How To Do Support And Love It
Software engineers hate doing technical support, and they can’t talk to clients. These are often considered to be basic truths of the software industry, but are these real limitations? (Spoiler alert: I think no).
Our company Blueshift recently restructured and merged our development and support teams. We now have a single team of software engineers that both develop and support our application, working directly with clients. They work closely with a small team of functional consultants who are business/domain experts, but the responsibility for all technical support sits with the engineers, including first-line phone and email support. This has been an overwhelmingly positive change for us and our clients, but not without some friction!
In this article, I’ll outline the key principles that have worked for me, and that I believe can help any software engineer excel and thrive in technical support. We generally enjoy the things we excel at, so I believe success is a major step towards enjoyment in this area. Studies have shown that positive thinking has a significant impact on how we feel, so our expectations will also have a significant impact on our satisfaction.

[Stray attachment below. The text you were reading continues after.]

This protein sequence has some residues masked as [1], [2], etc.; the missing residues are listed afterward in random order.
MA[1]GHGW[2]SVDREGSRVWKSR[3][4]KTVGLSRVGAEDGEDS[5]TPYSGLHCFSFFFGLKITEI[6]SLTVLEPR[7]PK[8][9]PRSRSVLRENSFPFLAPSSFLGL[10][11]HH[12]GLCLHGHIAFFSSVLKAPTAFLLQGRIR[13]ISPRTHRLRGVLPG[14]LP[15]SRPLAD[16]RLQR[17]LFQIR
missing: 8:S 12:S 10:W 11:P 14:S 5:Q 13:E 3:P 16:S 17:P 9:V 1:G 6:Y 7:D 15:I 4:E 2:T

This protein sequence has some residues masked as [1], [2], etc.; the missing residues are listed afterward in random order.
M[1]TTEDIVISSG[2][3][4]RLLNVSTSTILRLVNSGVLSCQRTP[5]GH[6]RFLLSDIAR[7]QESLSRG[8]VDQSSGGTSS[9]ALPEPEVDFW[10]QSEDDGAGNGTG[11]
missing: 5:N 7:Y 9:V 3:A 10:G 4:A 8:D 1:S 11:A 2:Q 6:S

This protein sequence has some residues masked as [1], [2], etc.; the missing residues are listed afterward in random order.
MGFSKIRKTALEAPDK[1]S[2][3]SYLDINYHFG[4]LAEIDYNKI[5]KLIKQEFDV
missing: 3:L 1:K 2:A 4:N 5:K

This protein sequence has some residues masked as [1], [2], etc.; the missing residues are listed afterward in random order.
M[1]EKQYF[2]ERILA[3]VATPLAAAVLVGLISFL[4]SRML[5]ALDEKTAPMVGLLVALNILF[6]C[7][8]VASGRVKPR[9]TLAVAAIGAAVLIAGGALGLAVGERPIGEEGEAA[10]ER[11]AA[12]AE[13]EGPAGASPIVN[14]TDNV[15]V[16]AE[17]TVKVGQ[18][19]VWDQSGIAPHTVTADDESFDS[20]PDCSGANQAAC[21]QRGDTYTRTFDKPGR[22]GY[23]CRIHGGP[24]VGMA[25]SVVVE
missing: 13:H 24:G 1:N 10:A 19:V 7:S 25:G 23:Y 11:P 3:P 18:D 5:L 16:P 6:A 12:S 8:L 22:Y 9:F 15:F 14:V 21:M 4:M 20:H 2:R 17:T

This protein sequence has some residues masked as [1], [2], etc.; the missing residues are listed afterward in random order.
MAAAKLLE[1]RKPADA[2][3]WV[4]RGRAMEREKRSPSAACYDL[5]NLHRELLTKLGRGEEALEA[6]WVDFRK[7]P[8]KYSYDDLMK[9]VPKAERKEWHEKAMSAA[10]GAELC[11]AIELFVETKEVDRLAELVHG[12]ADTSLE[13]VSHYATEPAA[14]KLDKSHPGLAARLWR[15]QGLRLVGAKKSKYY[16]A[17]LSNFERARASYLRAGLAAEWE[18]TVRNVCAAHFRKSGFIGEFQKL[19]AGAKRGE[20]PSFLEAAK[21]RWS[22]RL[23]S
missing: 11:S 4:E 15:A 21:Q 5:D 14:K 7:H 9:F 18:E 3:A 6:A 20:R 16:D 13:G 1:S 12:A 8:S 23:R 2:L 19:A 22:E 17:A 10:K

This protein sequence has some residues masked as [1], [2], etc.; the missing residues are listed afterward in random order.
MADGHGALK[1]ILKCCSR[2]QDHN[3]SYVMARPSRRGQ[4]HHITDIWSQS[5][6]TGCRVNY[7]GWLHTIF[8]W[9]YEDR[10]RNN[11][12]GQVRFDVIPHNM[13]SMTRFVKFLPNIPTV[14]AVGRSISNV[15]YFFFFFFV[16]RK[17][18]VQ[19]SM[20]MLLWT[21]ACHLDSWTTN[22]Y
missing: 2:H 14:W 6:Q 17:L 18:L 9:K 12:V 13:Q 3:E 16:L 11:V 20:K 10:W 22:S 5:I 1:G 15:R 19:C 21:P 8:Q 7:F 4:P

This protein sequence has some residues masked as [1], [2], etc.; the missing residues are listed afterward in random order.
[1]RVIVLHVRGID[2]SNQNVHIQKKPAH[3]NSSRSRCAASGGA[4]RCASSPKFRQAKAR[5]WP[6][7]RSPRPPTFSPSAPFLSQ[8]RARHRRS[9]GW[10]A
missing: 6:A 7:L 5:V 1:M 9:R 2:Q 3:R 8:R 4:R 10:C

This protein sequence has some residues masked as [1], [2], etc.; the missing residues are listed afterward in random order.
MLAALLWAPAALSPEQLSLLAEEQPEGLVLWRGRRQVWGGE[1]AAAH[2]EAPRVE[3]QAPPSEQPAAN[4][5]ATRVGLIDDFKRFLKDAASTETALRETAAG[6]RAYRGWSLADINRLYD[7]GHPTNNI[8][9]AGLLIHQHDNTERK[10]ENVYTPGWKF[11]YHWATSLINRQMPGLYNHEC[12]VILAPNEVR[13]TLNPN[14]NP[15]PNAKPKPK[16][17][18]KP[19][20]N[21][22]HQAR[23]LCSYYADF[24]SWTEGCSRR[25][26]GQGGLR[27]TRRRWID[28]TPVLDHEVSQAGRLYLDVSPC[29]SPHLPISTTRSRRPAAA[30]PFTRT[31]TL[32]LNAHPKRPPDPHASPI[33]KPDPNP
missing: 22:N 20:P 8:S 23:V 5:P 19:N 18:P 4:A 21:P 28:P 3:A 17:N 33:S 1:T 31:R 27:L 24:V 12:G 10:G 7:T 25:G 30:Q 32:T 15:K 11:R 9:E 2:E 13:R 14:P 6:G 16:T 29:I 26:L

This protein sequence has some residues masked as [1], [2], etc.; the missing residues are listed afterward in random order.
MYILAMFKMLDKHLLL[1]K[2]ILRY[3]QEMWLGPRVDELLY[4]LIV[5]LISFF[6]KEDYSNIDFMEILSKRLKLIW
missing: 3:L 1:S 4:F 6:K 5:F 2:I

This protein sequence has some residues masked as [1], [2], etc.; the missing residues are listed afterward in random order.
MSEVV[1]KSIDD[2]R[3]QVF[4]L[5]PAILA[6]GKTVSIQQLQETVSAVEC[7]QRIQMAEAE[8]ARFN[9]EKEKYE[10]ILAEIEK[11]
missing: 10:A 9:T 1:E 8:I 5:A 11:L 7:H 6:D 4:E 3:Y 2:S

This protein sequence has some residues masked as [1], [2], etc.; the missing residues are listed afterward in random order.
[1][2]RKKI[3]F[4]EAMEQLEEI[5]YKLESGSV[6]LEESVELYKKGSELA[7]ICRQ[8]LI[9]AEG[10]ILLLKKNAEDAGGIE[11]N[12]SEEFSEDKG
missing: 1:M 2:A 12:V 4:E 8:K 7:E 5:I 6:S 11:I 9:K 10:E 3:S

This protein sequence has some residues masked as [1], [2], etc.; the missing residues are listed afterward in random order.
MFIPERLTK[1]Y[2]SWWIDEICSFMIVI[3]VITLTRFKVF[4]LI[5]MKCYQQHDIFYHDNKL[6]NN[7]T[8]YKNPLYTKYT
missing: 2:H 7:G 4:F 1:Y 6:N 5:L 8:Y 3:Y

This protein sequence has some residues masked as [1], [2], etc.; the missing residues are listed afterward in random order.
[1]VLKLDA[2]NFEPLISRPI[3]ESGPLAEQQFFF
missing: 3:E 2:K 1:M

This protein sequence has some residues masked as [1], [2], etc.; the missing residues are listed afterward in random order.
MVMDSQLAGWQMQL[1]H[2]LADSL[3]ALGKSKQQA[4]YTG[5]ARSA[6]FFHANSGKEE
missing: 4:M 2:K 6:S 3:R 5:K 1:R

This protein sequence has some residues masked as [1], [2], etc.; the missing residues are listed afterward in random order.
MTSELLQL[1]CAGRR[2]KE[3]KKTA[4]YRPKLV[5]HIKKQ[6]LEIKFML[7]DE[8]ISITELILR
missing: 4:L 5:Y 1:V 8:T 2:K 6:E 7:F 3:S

The sooner you accept technical support as a core part of your job as a software engineer, the happier you will be doing it. If possible, skip the first four stages of grief, and jump straight to acceptance. If not, try to at least accelerate the process. I find a good tub of ice-cream can help a lot.
It helps to remember why it’s better for you to do this than to outsource to a separate support team:
- Going directly to the software engineer gives the best support outcomes for clients.
- Having a direct feed of client questions and bugs gives the tightest possible feedback to allow you to improve your software.
- Working directly with clients will offer more opportunities for you to incidentally learn more about the business domain, which will make it easier to understand and develop features.
Closely related to acceptance is the belief that you are capable of handling the quirks and challenges that come with technical support and client communication. Don’t box yourself in with a fixed mindset that says all you can do is write code, but instead, adopt a growth mindset. As a software engineer your job is to solve hard problems, and these are just different but equally solvable problems.
And remember if some challenges seem insurmountable, you don’t have to solve every problem yourself, you have a team of other software engineers and functional/business consultants to assist you.